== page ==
Hong Kong’s consumer watchdog has “named and shamed” a beauty service chain, accusing it unscrupulous business practices to boost sales.
Pretty Beauty Centre, which claims to have been in operation since 1985 and has 16 branches across the city, has caused serious financial losses and mental distress to clients because of its undesirable trade practices, the Consumer Council said.
The council said it has received a total of 82 consumer complaints against the beauty chain over the past three years, including 35 last year and 29 up to October this year, involving amounts from HK$374,000 in 2016 to HK$1.3 million in the first 10 months of this year, the Hong Kong Economic Journal reported.
Fifty of the complaints, or 60 percent, involved unscrupulous sales practices, with the branch at Parklane Square in Tuen Mun named in most of the complaints.
In one case, staff of the beauty chain deceitfully obtained the complainant’s credit card information on the pretext of letting her join a lucky draw, gave her a free smartphone as a bait to induce her to purchase beauty treatment worth HK$168,000, and used her credit card to pay for the amount in 60 installments.
Professor Wong Kam-fai, who chairs the council’s Trade Practices and Consumer Complaints Review Committee, said the company, after being confronted with the complaints, did not take serious efforts in addressing them and improving the quality of its service.
As such, the council decided to identify the beauty chain and condemn its unscrupulous sales practices.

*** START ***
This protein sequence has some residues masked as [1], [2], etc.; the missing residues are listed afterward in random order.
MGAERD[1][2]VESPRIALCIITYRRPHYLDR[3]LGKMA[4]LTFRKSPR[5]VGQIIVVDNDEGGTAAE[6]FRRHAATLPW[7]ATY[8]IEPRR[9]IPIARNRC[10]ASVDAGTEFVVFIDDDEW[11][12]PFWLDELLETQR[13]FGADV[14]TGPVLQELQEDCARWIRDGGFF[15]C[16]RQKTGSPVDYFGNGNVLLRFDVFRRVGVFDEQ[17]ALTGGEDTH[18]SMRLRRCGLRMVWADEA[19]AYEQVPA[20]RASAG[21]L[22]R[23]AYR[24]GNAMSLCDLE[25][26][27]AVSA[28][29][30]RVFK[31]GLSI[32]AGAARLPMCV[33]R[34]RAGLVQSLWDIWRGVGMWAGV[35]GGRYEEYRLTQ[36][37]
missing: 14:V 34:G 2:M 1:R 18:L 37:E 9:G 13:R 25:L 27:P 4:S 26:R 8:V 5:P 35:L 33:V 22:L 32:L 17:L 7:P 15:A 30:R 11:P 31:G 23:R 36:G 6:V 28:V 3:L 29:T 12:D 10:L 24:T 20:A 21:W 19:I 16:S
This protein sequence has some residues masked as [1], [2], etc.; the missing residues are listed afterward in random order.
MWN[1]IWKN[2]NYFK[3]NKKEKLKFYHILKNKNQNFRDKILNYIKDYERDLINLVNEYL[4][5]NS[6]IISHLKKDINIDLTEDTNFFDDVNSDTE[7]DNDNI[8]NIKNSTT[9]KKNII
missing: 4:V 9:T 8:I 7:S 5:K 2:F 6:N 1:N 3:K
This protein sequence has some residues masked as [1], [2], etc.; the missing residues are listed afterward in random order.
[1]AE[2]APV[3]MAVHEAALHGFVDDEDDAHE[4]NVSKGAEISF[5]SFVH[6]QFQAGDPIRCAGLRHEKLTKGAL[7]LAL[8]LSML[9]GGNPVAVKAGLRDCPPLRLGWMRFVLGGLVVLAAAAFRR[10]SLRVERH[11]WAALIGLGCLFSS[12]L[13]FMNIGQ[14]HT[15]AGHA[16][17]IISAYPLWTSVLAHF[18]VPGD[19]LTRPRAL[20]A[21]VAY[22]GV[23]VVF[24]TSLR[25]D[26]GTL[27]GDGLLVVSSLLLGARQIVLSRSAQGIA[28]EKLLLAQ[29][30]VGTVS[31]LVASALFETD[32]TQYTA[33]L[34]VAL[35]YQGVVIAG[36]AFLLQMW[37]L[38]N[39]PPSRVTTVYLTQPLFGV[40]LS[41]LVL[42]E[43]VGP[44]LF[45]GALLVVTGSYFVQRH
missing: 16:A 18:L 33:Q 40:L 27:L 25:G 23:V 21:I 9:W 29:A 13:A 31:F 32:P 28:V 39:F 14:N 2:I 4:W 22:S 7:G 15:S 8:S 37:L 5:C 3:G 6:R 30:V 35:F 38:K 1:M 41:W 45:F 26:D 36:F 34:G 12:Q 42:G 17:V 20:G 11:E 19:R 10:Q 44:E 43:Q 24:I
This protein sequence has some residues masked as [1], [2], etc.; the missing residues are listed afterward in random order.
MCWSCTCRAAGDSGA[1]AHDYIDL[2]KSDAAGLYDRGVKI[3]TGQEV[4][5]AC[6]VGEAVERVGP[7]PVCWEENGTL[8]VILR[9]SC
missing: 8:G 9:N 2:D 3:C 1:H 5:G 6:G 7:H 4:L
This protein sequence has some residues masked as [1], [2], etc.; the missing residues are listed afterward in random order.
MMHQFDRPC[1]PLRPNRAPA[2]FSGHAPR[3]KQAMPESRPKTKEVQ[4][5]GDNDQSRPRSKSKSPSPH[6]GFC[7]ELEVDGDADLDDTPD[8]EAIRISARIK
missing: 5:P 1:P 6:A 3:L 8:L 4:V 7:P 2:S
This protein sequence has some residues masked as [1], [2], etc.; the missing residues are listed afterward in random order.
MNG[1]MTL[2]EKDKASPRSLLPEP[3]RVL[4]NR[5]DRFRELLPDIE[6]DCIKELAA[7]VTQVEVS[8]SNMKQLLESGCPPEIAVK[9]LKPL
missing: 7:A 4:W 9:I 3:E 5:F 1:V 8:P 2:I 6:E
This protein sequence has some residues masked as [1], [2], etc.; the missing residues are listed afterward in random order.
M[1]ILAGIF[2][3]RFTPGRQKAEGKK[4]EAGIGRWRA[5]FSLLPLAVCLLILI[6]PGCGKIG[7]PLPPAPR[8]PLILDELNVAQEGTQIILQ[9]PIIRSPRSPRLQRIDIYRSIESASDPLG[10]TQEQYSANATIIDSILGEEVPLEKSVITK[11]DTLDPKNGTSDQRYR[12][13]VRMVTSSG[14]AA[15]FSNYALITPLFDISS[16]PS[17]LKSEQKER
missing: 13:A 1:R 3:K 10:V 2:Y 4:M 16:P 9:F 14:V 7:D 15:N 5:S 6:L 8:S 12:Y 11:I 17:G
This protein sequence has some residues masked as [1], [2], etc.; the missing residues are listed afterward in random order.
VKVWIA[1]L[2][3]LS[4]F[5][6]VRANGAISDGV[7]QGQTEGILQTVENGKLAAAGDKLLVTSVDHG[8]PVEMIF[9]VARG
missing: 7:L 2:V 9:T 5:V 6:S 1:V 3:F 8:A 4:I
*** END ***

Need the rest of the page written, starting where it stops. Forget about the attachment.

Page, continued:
Based on the complaints received, the watchdog listed four trade practices the company had frequently adopted: luring prospective consumers by subjecting them to high-pressure sales tactics; being evasive on the prices of its services, effects of its treatment, and the terms and conditions of its contracts for treatment packages; obtaining credit card payments without the client’s explicit consent; and using undue influence on clients with physical or mental disabilities to induce them to buy high-priced treatment packages.
In another case, a man discovered that his brother, who has a mental disability, had been lured into paying HK$37,000 for five treatment packages, but when he confronted the staff, they refused to refund the money on the ground that the purchase was made voluntarily.
The council said it was extremely dissatisfied with the company’s unscrupulous sales practices and uncooperative attitude toward the complaints.
It urged the government to speed up the introduction of a mandatory cooling-off period on service contracts to strengthen consumer protection.
In April, the council proposed that three business sectors – timesharing, beauty and fitness – should implement a cooling-off period of no less than seven days before the terms of a contract take effect.
Such a clause should be included in two types of consumer transactions: contracts involving goods and/or services with a duration of not less than six months and transactions concluded during unsolicited visits to consumers’ homes or places of work.
Secretary for Commerce and Economic Development Edward Yau Tang-wah promised in July and October that the government would introduce such a cooling-off period for contracts in the beauty and fitness sectors by putting forward a legislative framework for a public consultation by the end of this year or beginning of next year,HKEJ reported.
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